Many say the fire houses are falling apart and full of safety violations. It's led one sergeant to file a report with Michigan Occupational Safety and Health Administration.
At Engine 5, smoke detectors don't work and there are no carbon monoxide detectors. The sprinkler system hasn't been checked since 1998 and even the fire alarm doesn't work.
"It's kind of a joke actually," said Jeff Pegg, head of the Detroit firefighters union.
And the list goes on. At Engine 5 at Cass and Alexandrine, there are issues with the electrical system, the doors and the biggest issue right now, the Plymo-ventilation system.
All of the new ambulances don't fit the old ventilation system as the rigs weren't retro-fitted. Firefighters have complained to the city because they continue to breathe in diesel exhaust with the kitchen next door.
What did the administration say? Just open the doors.
"Well that doesn't protect us from exhaust fumes," Pegg said. "They go up and out, don't just go right out doors."
Pegg says the city knows and after multiple lawsuits with the fire trucks for the same issue, there is a court order.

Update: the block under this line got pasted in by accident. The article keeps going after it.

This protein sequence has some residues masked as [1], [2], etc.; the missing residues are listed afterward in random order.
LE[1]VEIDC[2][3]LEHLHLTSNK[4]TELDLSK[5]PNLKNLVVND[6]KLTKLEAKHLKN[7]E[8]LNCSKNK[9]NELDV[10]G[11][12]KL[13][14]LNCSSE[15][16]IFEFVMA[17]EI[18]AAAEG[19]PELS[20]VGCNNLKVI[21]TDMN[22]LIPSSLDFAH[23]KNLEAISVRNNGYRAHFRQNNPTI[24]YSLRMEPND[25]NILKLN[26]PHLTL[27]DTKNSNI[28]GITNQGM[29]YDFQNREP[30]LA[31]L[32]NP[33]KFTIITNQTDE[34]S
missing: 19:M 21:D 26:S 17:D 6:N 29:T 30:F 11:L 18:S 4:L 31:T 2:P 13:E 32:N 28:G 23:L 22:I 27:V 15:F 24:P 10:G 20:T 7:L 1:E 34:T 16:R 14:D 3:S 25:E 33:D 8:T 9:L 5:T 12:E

"It doesn't matter how clean they are, they are still emitting Diesel exhaust," Pegg said. "If it's not connected to something to take those fumes out, you are being exposed on a daily basis you firefighters exposed ot toxic fumes on a daily basis."
The sergeant in charge of Engine 5, was sick of his complaints being ignored for months, filed a complaint with MIOSHA on Monday.
And as soon as FOX 2 got involved, Norris Louie, the Detroit fire maintenance supervisor who is in charge of making sure problems are fixed.
"They pointed out a lot of things that need to be addressed," he said.
FOX 2: "Why hasn't it been addressed before?"
"I can't tell you why," Louie said. "For one, I didn't even know about it."
FOX 2: "What do you think about a fire house does not having working smoke detectors or carbon monoxide detectors?"
"Interestingly, this is one of the few have them period," Louie said. "I don't know if they work. They've never been tested."
"We already expose ourselves enough to what's going on, on a daily basis in the city putting out fires," Pegg said. "We don't need to come back to the firehouse which is like our home away from home and have to be exposed to toxic environment."
Fire Commissioner Edsel Jenkins told FOX 2 that there were no existing work orders when it came to the problems but the firefighters disagree.
The reason work on the ventilation system has taken so long, the city has not hired a vendor to fix it in the firehouses. It is expected to be fixed in the next couple weeks.